This long-term recruitment process is already underway. Voices in Exile works with Sussex University’s Migration Law Clinic, supervised by Jo. Mel is working to restart a scheme that began pre-COVID-19 to encourage students at the clinic to come and gain frontline experience working at Voices in Exile. The idea is that these students will enjoy the work and choose to explore a long-term career in the sector.
‘You start with something narrow, and realise it’s a much bigger project’
In 2015, Brighton became a ‘City of Sanctuary’, joining a network of cities in the UK that have ‘committed to building a culture of hospitality and welcome’. To be awarded this title, the council needed to establish a directory of local organisations and support groups. BHT Sussex Immigration Legal Service, Voices in Exile and the Migration Law Clinic are all part of this list as legal advice providers. Alongside these legal services, there are also organisations that support and campaign for asylum-seekers and migrants.
Thousand 4 £1000 is one such organisation. The charity, set up by Jacob Berkson, aims ‘to be a community response to enforced homelessness amongst forced migrants. We pool small donations from hundreds of people to provide housing and other support to migrants who would otherwise be destitute.’
Jacob explains that he encountered individuals who were struggling to be hosted in Brighton’s network and decided to try fundraising to provide them with rooms. ‘As is often the issue with these things, you start with something you think is going to be kind of narrow and then you realise it’s a much bigger project. There are more people who you want to support and there are all sorts of other needs that people have. We still try to be very true to our roots.’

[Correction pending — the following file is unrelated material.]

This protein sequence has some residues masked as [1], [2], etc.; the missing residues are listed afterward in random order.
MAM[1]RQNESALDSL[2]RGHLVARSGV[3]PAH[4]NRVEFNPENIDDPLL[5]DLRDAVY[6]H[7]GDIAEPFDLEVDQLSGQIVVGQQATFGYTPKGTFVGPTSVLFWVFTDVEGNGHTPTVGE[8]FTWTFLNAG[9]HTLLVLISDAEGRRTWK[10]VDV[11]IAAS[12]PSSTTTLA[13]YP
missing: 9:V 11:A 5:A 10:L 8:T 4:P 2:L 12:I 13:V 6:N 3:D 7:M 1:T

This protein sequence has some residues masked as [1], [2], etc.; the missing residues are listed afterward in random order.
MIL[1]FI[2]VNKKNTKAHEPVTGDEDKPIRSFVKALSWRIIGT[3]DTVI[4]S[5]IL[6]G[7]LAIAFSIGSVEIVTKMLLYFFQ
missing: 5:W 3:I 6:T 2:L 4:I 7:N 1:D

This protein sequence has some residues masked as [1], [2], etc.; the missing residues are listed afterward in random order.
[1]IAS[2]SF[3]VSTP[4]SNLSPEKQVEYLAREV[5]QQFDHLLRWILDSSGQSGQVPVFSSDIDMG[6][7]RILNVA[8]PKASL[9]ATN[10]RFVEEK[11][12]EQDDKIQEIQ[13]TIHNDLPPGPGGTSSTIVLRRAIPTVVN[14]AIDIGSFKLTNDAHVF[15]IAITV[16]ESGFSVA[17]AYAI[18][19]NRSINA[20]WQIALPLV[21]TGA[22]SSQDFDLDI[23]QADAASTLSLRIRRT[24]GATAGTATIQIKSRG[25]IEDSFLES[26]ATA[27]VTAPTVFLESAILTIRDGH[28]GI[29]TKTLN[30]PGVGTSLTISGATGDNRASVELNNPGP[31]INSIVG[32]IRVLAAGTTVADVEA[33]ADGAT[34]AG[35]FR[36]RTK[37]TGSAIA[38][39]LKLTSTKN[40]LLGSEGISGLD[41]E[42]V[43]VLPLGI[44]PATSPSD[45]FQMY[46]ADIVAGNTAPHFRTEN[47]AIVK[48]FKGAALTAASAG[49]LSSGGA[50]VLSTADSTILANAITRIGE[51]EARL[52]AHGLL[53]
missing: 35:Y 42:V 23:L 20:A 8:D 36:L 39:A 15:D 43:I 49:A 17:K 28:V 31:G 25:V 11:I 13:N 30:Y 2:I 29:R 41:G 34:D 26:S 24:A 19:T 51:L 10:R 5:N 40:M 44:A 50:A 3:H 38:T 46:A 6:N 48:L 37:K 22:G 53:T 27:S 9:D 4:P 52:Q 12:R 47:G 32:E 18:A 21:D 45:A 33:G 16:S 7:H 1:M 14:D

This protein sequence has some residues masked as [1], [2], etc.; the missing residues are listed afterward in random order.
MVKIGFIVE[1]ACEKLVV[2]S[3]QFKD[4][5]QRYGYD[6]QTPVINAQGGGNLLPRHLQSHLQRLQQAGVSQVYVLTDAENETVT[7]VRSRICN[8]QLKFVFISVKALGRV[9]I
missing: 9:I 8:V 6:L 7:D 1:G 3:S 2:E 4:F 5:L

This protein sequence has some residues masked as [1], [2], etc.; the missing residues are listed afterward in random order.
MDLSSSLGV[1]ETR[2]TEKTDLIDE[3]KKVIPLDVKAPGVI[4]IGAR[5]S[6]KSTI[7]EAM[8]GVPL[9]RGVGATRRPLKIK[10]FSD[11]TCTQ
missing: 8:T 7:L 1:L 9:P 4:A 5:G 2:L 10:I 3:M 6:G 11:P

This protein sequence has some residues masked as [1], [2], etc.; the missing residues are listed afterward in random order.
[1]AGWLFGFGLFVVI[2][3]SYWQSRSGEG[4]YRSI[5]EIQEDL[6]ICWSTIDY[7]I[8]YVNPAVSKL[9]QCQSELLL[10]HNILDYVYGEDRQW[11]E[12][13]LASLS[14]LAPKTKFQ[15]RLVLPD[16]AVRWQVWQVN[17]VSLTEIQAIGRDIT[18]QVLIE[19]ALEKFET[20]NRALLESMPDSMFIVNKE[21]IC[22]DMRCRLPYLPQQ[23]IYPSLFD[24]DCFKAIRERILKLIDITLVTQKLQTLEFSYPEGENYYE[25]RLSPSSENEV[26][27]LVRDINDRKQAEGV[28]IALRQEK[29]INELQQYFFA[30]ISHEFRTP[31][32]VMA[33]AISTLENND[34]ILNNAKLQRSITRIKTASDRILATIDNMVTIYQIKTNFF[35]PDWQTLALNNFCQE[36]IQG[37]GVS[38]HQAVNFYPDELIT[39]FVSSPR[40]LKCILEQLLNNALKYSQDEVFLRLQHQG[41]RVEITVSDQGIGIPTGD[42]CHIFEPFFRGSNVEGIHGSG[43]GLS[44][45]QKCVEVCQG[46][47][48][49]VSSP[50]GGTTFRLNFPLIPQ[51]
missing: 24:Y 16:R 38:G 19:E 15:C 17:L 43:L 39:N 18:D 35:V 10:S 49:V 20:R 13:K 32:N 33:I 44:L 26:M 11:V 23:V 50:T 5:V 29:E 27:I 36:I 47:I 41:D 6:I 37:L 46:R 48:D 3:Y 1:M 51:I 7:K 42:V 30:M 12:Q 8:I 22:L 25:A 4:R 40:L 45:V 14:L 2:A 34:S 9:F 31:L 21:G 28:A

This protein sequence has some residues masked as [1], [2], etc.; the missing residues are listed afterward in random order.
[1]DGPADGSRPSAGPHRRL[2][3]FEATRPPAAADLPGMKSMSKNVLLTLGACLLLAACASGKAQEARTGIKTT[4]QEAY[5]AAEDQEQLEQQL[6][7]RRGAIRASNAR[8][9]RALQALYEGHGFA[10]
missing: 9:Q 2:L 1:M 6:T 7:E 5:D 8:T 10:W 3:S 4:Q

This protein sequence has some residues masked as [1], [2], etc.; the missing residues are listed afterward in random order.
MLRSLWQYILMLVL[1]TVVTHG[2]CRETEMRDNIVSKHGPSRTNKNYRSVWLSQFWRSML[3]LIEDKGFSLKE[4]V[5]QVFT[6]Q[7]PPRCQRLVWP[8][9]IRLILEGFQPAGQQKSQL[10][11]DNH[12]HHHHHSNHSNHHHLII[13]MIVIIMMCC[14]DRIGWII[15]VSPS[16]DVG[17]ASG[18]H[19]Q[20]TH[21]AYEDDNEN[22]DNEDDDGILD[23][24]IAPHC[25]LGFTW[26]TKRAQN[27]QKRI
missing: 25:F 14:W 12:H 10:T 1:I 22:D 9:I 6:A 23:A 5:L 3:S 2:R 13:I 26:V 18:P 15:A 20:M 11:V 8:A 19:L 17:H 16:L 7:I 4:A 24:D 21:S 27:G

The organisation has now helped to set up a cafe, the Jollof Cafe, which is ‘a space organised by a group of people who are on the wrong side of the immigration system’. The money it makes from this cafe helps to support destitute asylum-seekers and members of the migrant community. It is also out of this cafe that much of its advice work is done. Once it has found people accommodation, Thousand 4 £1000 then does a huge amount of work to help them through the challenging legal processes.
Jo expresses huge admiration for the work Jacob does: ‘These organisations are phoning around 25 to 30 firms trying to find someone to take on a client. It takes up huge amounts of time in those voluntary sector organisations and it’s so frustrating for the advisers and the clients who, so often, can’t get what they need.’
Description: Lord Alf Dubs visiting the Voices in Exile community kitchen with Mel Steel_Caleb...
Lord Alf Dubs visiting the Voices in Exile community kitchen with Mel Steel (photo: Caleb Yule)
All three interviewees are unwilling to blame Brighton and Hove Council for the problems the city is facing. Mel points to the ‘encouraging’ sign that Bella Sankey, ex-director of Detention Action, is now city council leader. ‘The early signs are positive and suggest that we might be pushing at a little bit more of an open door.’